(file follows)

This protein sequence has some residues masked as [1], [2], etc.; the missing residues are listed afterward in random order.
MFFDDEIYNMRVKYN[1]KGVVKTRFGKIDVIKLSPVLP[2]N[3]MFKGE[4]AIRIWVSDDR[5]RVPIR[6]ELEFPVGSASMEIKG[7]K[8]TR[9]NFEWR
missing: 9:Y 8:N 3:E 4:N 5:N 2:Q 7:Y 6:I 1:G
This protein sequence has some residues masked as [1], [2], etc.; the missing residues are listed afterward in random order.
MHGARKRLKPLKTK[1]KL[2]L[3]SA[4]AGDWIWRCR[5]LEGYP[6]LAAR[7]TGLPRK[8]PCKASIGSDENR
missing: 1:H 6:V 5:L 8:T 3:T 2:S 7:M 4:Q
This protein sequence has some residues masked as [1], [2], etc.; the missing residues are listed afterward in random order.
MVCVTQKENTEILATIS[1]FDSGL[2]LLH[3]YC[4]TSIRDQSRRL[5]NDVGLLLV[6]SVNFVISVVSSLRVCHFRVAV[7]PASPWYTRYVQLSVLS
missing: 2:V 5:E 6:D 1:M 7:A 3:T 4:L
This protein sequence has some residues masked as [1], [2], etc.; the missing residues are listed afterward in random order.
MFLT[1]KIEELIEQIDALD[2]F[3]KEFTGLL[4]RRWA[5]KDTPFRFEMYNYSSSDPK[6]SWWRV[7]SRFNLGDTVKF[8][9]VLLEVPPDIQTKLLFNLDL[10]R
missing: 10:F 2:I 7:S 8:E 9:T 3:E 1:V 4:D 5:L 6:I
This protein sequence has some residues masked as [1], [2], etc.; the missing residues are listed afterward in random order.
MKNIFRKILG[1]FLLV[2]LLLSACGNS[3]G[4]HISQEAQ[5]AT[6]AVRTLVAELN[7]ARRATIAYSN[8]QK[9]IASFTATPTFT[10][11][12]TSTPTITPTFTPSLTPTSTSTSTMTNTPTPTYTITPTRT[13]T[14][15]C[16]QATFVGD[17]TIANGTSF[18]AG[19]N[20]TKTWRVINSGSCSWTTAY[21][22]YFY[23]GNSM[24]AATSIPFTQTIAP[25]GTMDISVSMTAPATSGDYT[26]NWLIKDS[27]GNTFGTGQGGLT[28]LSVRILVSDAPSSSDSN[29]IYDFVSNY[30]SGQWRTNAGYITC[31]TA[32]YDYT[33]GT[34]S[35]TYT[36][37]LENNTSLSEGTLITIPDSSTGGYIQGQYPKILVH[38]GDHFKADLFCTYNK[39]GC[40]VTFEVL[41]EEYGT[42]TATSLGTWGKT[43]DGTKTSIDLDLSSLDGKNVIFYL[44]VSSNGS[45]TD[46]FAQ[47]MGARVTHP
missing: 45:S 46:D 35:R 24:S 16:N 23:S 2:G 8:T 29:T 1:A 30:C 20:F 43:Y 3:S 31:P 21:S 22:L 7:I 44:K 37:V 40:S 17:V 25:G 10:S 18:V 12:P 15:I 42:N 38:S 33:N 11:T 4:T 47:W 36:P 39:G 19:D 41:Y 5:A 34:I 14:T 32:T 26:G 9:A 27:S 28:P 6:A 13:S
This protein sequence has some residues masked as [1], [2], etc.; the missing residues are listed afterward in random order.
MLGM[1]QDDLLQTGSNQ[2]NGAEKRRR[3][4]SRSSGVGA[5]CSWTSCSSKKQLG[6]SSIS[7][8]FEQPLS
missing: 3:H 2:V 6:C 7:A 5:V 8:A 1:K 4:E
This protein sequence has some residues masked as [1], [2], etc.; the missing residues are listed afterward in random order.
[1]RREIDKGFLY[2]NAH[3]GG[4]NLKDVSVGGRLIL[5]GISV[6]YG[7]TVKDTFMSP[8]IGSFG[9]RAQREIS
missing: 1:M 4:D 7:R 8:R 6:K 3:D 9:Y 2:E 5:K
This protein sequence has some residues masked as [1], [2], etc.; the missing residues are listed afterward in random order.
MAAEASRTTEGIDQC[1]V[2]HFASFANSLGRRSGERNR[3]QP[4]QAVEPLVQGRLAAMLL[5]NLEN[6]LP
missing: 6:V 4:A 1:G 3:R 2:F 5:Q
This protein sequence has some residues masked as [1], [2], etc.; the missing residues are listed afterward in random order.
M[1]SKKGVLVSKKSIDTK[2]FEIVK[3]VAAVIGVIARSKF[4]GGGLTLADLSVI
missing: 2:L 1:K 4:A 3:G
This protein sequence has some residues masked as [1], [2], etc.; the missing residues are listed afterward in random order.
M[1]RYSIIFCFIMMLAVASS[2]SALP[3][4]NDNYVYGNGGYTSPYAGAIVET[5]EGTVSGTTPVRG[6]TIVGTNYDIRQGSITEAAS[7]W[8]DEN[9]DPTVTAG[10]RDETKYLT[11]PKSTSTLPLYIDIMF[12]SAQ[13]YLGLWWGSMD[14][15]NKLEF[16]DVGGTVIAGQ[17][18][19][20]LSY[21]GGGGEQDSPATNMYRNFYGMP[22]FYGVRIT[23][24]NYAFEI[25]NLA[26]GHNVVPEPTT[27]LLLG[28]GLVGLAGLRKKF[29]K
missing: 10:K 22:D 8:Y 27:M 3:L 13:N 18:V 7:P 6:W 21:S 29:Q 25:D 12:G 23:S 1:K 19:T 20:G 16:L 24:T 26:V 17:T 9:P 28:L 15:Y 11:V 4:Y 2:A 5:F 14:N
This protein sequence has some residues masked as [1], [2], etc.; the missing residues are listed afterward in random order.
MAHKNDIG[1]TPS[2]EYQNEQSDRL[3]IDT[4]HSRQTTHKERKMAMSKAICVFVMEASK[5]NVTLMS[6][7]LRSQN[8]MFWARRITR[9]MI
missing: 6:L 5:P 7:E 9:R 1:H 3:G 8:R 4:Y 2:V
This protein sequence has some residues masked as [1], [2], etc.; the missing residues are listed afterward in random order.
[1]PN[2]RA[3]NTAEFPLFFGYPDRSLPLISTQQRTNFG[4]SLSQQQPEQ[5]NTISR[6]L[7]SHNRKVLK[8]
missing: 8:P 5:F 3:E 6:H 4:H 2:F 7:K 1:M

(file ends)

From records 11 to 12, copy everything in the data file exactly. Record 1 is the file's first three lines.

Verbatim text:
This protein sequence has some residues masked as [1], [2], etc.; the missing residues are listed afterward in random order.
MAHKNDIG[1]TPS[2]EYQNEQSDRL[3]IDT[4]HSRQTTHKERKMAMSKAICVFVMEASK[5]NVTLMS[6][7]LRSQN[8]MFWARRITR[9]MI
missing: 6:L 5:P 7:E 9:R 1:H 3:G 8:R 4:Y 2:V
This protein sequence has some residues masked as [1], [2], etc.; the missing residues are listed afterward in random order.
[1]PN[2]RA[3]NTAEFPLFFGYPDRSLPLISTQQRTNFG[4]SLSQQQPEQ[5]NTISR[6]L[7]SHNRKVLK[8]
missing: 8:P 5:F 3:E 6:H 4:H 2:F 7:K 1:M